Breastfeeding Overview

Giving birth to a premature or other high-risk baby (or babies) does not mean you cannot breastfeed. Actually, the opposite may be the case. There is even more reason to provide your own milk for, and eventually breastfeed, a premature or a sick newborn. Providing your milk for your baby lets you participate in your baby's healthcare in a very crucial way. Because the benefits of mother's milk are so important to the high-risk newborn, you are able to do something for your baby that no one else can. Many neonatologists and NICU staff members now encourage mothers to provide their own milk for high-risk babies, even if those mothers do not intend to breastfeed later.

As the mother of a high-risk newborn, you may have to overcome difficulties that a mother and full-term, healthy baby are unlikely to run into when learning to breastfeed. However, you and your baby will learn to breastfeed. It simply may take a bit more patience and persistence. How soon you and your baby can begin to breastfeed will depend on the maturity of your baby's brain and body systems. Although a baby's gestational age influences the development of stable body systems and the development of the reflexes needed for oral feedings, a baby's physical condition may also affect when direct breastfeeding can begin.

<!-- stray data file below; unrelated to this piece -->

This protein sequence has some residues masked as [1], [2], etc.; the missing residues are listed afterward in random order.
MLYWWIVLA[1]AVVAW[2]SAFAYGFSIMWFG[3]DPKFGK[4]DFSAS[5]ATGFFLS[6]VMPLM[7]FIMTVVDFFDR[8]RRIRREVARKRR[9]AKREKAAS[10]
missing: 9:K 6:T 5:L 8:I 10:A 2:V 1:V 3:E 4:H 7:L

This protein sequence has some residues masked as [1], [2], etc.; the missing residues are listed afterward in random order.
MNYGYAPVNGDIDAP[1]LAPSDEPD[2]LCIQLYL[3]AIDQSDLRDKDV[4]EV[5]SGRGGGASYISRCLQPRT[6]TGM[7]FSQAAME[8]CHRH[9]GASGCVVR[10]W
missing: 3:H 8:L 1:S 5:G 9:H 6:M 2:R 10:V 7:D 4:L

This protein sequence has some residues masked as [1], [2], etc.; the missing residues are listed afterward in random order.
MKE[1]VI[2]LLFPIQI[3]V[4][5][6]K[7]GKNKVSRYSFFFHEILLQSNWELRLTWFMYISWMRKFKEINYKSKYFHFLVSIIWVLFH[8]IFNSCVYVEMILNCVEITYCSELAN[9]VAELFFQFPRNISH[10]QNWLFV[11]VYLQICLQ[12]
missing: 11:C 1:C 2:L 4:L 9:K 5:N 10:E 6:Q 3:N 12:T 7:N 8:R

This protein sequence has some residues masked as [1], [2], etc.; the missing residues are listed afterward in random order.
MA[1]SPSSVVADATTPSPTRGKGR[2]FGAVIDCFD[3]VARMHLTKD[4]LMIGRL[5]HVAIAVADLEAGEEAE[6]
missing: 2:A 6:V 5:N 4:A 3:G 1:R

Until your baby is able to breastfeed, you can express your milk (remove milk from your breasts) to establish and maintain breast milk production. Milk expression also allows your high-risk baby to get the benefits of your milk as soon as his/her gastrointestinal tract is ready to handle gavage (tube) or oral (by mouth) feedings. Plan to continue to express your milk until you know your baby is able to get all needed nourishment directly from your breasts.

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Online Resources of High-Risk Newborn

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